Care home residents in the United Kingdom will no longer need to self isolate for two weeks after coming back from any outside visit, UK Prime Minister Boris Johnson said on Saturday.
“We know how challenging this time has been for care home residents, so I am pleased that they can now leave their homes to reunite with their loved ones outdoors,” he said in a written statement.
The new rule comes after legal action has been launched by John’s Campaign, a campaign group which advocates for the right of people with dementia to be supported by their family carers anywhere they are.
“We’ll save the celebrations until we see the detail – and feel convinced that there is any legal right to behave in such a way.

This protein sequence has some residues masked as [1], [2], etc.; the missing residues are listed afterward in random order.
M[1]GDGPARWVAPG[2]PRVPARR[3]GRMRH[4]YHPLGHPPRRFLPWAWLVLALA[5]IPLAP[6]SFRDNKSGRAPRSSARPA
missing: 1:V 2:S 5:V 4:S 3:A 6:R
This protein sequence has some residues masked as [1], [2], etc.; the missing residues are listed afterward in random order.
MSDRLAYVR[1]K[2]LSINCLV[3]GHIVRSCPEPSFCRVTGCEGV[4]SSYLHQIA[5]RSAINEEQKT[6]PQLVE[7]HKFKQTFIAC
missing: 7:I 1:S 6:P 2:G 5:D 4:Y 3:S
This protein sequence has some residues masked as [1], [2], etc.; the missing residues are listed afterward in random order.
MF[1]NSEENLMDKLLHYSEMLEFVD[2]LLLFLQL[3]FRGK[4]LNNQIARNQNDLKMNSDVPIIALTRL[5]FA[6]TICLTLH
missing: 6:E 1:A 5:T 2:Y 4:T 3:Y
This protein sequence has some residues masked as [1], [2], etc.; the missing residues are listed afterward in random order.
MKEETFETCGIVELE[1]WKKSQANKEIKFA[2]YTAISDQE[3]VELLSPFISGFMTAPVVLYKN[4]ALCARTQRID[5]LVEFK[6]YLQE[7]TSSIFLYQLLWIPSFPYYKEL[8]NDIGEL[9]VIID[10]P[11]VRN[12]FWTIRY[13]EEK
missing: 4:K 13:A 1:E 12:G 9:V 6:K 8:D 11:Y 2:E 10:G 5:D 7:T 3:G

Which there isn’t,” the campaign group said on Twitter after the news broke out on Saturday.
At the start of April, the UK government imposed strict COVID-19 restrictions on care home residents requiring anyone making visits outside of care homes to relatives or outdoor space’s to self isolate for 14 days upon their return.
The restrictions were faced with a lot of scrutiny from campaign groups.
Under the new rules starting on Tuesday, all care home residents will be able “to participate in more out-of-home visits without having to isolate on their return”, the government said in the statement.
“I know residents and their families have found the restrictions on trips out of care homes incredibly difficult.
This is one more step towards getting back to normal, while protecting care homes from the continued risk of COVID-19,” Minister for Care Helen Whately added.—AP